Does Artificial Intelligence Make Us Less Free?
Artificial intelligence is playing a growing role in our lives, in private and public spheres, in ways large and small. Machine learning tools help determine the ads you see on Facebook and routes you take to get to work. They might also be making decisions about your health care and immigration status.
Government agencies at the local and federal level are exploring, and in many cases already using, automated tools to allocate resources and monitor people. This raises significant civil rights and civil liberties concerns.
In some cities, police are using artificial intelligence to predict where crimes might occur and to deploy officers and surveillance technologies accordingly. The Trump administration wants to collaborate with Silicon Valley to build a system to mine the social media accounts of foreigners to determine who might be a "threat." In one Pennsylvania county, an algorithm determines which children are at risk of abuse.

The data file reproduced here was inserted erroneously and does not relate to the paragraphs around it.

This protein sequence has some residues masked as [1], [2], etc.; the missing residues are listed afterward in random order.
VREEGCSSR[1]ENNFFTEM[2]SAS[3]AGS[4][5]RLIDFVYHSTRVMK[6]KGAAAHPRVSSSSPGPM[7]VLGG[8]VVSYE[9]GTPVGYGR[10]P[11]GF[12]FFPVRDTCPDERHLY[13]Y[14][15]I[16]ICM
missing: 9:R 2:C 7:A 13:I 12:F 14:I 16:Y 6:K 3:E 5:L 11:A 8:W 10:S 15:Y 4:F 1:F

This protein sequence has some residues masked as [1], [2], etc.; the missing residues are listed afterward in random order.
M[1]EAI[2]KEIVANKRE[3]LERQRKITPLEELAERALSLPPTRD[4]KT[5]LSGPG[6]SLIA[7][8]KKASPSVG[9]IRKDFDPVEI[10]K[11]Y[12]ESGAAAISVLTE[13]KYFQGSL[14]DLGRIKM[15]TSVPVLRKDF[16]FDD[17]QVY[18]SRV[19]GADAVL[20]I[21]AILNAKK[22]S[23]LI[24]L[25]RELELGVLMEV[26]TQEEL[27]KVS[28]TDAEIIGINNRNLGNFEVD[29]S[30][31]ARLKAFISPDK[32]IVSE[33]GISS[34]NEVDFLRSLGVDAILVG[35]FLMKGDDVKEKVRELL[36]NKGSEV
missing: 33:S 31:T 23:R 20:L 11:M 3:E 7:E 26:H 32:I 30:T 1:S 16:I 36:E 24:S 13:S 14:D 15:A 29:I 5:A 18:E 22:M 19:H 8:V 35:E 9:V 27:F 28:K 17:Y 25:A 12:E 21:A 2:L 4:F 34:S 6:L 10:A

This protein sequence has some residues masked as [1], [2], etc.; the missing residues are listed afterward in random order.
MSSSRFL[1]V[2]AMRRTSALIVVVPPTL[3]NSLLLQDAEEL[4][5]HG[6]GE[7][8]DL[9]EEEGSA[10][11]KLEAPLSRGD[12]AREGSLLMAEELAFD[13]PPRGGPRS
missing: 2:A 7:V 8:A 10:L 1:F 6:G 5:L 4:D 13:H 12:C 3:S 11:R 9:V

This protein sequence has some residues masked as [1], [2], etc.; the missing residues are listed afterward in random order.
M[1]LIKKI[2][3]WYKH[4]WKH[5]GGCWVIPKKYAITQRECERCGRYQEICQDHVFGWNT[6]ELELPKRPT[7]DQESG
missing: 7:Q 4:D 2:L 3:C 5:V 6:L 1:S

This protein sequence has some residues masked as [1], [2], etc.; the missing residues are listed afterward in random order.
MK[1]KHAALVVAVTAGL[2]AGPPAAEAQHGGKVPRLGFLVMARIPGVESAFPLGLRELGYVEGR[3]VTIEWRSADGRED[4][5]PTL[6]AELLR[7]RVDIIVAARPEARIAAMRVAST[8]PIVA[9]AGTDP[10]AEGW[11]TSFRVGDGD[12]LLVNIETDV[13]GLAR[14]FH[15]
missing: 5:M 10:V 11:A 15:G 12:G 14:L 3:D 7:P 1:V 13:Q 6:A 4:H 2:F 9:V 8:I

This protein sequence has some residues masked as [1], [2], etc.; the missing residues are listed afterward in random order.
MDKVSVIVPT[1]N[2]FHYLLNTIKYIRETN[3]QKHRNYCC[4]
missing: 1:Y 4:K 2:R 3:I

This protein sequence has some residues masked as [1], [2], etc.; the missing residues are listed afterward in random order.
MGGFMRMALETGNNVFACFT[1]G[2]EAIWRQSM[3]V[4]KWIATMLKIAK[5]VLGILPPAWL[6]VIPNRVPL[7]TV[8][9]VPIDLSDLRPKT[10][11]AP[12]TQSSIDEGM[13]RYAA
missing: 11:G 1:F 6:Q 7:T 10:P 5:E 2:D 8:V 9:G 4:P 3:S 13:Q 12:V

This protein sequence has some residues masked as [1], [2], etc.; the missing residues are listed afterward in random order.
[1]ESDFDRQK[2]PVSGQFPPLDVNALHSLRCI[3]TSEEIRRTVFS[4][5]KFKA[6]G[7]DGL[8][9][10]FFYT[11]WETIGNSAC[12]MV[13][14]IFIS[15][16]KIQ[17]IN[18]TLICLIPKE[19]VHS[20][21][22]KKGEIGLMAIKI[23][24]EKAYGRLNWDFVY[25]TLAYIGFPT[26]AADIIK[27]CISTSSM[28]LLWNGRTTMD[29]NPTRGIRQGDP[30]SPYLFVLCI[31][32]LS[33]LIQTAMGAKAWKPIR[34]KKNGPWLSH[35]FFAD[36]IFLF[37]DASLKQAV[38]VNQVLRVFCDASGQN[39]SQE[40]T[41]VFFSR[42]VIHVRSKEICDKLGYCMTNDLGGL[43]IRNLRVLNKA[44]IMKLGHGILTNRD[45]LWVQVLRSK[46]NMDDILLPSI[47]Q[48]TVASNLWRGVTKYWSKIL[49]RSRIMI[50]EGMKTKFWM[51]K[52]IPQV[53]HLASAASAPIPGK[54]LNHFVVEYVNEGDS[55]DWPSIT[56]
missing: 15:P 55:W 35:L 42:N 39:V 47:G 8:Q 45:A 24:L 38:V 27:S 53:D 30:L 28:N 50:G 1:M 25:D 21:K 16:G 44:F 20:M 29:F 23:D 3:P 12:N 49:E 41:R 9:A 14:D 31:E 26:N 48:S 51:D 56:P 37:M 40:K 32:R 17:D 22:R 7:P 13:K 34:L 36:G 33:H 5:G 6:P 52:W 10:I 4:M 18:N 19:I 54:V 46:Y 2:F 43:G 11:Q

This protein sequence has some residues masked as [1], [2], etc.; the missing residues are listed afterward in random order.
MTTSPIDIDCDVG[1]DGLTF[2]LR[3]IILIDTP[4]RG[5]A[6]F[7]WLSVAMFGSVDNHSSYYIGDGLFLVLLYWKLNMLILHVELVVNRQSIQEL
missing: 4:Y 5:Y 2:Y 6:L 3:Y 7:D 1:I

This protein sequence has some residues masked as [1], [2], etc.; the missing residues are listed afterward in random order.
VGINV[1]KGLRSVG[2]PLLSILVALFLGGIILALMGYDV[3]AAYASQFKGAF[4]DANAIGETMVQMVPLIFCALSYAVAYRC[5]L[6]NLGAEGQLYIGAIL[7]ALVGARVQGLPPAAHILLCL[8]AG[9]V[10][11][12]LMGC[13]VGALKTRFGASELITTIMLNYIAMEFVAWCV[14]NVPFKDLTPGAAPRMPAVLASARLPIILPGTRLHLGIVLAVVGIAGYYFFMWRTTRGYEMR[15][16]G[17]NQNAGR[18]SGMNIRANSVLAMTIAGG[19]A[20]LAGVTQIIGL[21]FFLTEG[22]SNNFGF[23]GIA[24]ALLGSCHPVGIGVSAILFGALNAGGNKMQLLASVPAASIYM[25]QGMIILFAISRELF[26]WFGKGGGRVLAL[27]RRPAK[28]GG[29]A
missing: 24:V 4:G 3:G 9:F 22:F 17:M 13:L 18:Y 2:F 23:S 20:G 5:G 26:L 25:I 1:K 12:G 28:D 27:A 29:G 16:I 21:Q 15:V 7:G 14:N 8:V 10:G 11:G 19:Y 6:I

Worse, such algorithms tend to be shrouded in secrecy, closed off to external auditors who might be able to test them for bias and make needed corrections. Because of that secrecy, often imposed by private companies that refuse to reveal their source code, people can’t effectively contest the decisions made by these tools. The data and algorithms used to make fateful decisions about people’s lives are simply out of public reach.
In many contexts, the government’s use of automated tools to increase efficiency and assist in decision-making is appropriate. However, safeguards are necessary to give human beings a role in their creation, oversight, and deployment. Without democratic participation, we have no way to ensure that artificial intelligence isn’t exacerbating inequality and obstructing human agency — possibly, without our ever knowing.